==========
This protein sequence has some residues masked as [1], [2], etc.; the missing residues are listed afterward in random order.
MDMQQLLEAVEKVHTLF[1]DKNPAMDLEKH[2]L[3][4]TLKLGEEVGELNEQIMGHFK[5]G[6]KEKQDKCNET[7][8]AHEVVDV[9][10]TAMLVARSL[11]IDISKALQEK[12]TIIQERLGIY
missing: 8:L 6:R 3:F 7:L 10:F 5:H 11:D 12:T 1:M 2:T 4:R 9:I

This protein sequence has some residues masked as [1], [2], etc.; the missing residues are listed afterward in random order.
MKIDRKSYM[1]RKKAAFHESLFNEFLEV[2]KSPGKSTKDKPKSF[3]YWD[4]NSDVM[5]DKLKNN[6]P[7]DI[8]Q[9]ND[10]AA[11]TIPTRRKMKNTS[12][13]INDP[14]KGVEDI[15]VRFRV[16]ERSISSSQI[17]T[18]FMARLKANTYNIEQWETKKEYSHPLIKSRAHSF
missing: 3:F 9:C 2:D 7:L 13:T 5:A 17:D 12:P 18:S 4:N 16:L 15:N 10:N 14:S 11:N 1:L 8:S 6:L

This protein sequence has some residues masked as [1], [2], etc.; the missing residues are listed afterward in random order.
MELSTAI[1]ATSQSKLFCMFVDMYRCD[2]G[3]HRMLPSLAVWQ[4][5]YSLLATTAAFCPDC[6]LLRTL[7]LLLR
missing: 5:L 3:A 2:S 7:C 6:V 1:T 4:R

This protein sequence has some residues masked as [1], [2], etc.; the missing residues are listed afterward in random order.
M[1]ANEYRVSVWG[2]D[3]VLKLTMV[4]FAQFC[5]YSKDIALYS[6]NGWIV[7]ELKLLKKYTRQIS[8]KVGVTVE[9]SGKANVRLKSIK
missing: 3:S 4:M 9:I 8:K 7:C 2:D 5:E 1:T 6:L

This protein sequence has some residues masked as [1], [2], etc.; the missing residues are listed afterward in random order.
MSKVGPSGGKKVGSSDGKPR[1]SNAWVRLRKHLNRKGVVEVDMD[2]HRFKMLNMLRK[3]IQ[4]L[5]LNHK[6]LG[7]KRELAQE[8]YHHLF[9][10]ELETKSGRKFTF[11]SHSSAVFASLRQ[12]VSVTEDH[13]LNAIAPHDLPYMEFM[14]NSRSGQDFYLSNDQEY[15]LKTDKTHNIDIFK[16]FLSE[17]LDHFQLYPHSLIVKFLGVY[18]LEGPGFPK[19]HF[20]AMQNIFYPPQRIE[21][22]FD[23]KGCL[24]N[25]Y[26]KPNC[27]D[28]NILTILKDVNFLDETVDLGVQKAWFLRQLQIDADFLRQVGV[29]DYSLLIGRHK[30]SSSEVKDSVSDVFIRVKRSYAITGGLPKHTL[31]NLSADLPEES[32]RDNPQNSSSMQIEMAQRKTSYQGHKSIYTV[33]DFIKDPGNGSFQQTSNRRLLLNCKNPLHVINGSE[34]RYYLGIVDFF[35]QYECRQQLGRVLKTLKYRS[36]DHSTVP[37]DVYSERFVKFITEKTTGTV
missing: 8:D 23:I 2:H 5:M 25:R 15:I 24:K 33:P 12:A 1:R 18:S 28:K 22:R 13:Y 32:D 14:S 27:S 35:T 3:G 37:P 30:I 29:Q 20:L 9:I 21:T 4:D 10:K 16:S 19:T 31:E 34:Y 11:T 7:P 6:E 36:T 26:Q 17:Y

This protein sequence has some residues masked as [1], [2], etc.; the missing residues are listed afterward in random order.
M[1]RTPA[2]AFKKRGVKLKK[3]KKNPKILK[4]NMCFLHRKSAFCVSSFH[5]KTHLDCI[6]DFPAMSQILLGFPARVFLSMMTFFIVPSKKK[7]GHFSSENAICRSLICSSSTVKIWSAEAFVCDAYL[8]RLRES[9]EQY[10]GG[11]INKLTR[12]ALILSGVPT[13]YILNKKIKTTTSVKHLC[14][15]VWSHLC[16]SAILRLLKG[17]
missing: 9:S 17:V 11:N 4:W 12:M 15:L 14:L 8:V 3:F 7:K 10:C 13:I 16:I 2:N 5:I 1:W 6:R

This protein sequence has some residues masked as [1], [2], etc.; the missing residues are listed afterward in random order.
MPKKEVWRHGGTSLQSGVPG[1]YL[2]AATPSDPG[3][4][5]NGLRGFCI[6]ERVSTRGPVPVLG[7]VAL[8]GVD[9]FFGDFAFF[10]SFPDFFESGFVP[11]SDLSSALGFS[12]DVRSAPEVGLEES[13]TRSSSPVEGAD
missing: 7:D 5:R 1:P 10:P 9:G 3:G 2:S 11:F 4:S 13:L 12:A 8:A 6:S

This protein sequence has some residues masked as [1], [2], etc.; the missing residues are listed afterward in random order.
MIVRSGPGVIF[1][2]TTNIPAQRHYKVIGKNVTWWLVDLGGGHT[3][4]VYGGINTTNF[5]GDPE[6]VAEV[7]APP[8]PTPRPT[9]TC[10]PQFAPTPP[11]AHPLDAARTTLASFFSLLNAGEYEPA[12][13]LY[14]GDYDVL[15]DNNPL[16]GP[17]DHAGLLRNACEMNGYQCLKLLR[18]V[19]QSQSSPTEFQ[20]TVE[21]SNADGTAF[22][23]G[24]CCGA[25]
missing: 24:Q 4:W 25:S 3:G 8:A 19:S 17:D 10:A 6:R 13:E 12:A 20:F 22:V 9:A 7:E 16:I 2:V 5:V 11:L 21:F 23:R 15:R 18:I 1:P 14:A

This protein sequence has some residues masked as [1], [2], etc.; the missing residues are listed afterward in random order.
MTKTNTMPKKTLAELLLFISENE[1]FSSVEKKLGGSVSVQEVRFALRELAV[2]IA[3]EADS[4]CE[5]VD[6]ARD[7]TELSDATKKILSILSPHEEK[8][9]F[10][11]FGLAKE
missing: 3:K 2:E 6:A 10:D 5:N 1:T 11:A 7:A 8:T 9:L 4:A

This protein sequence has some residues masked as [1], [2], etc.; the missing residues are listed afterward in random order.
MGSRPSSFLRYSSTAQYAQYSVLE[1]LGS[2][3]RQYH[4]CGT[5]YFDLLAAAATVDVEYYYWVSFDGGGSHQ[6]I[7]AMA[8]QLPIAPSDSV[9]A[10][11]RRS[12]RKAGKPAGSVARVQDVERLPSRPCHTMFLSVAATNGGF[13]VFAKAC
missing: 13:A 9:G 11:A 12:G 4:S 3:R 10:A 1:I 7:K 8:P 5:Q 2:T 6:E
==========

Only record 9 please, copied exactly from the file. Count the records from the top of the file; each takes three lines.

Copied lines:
This protein sequence has some residues masked as [1], [2], etc.; the missing residues are listed afterward in random order.
MTKTNTMPKKTLAELLLFISENE[1]FSSVEKKLGGSVSVQEVRFALRELAV[2]IA[3]EADS[4]CE[5]VD[6]ARD[7]TELSDATKKILSILSPHEEK[8][9]F[10][11]FGLAKE
missing: 3:K 2:E 6:A 10:D 5:N 1:T 11:A 7:A 8:T 9:L 4:A